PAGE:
New Zealand All Blacks: 15 Nick Evans, 14 Mils Muliaina, 13 Tana Umaga (captain), 12 Daniel Carter, 11 Joe Rokocoko, 10 Carlos Spencer, 9 Justin Marshall, 8 Xavier Rush, 7 Richie McCaw/Marty Holah, 6 Jono Gibbes, 5 Keith Robinson, 4 Chris Jack, 3 Carl Hayman, 2 Keven Mealamu, 1 Kees Meeuws.
Replacements: 16 Andrew Hore, 17 Tony Woodcock, 18 Jerry Collins, 19 Marty Holah/Craig Newby, 20 Byron Kelleher/Jimmy Cowan, 21 Andrew Mehrtens, 22 Sam Tuitupou.

England: 15 Josh Lewsey, 14 Tom Voyce, 13 Mike Tindall, 12 Stuart Abbott, 11 Ben Cohen, 10 Charlie Hodgson, 9 Andy Gomarsall, 8 Lawrence Dallaglio (captain), 7 Richard Hill, 6 Joe Worsley, 5 Steve Borthwick, 4 Simon Shaw, 3 Julian White, 2 Mark Regan, 1 Trevor Woodman.
Replacements: 16 Andy Titterell, 17 Matt Stevens, 18 Danny Grewcock, 19 Michael Lipman, 20 Matt Dawson, 21 Ollie Barkley, 22 Fraser Waters.

Date: Saturday, June 19
Kick-off: 19.35 (07.35 GMT)
Venue: Eden Park, Auckland
Conditions: Risk of showers - min 13°C, max 17°C
Referee: Nigel Williams (Wales)
Touch Judges: Andrew Cole, Stuart Dickinson (both Australia)
Assessor: Ian Scotney (Australia)
Television match official: Matt Goddard (Australia)

Scrumhalf 2004-06-19 01:49

No miracles forecasted for Sydney this Saturday

It's obvious, isn't it? Just as surely as it gets cold in Scotland in winter, Australia will win at Telstra Stadium this Saturday. Of course, rugby - like the weather - is not always accurately predicted. But it does take a quite a stretch of the imagination to imagine wandering barefoot and in shorts around Loch Lomond in January, and Scotland beating Australia in the second Test.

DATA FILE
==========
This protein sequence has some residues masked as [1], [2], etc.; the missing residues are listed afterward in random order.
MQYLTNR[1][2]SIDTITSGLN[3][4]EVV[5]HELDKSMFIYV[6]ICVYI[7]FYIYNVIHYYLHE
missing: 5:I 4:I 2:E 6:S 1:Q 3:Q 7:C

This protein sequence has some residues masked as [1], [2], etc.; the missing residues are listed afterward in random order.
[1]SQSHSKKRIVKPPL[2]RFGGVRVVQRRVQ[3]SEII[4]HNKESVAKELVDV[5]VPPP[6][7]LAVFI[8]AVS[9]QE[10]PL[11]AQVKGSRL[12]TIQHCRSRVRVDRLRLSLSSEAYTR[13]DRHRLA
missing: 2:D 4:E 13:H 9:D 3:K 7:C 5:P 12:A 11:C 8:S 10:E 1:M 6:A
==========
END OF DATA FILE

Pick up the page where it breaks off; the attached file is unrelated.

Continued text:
Captain Fantastic: George Gregan

That said, hats off to the Scots for bravery and determination in the first Test in Melbourne, but it's so hard to see where their points will come from other than from the remarkably accurate boot of Dan Parks.

There just don't have the pressure points that the Wallabies have - the men who can cut the line, speed for the line and finish across the line.

Look down the Wallaby backs and every single one of them can cause the Scots headaches and heartaches. Look down the Scottish line and see the courage there - courage but no elan.

Look at the packs. The Scots can handle the line-outs - well, they could before some latter-day reformer decided that Stuart Grimes should be sent to purgatory for putting boots on David Lyons last week.

They should be able to get an edge in the scrums but it will not be telling enough. Whilst, amongst the loose forwards there just does not seem the speed, skill and strength that the Wallabies have.

The heart just can't ignore the head on this one - but please, Scotland, prove us wrong!

Players to Watch: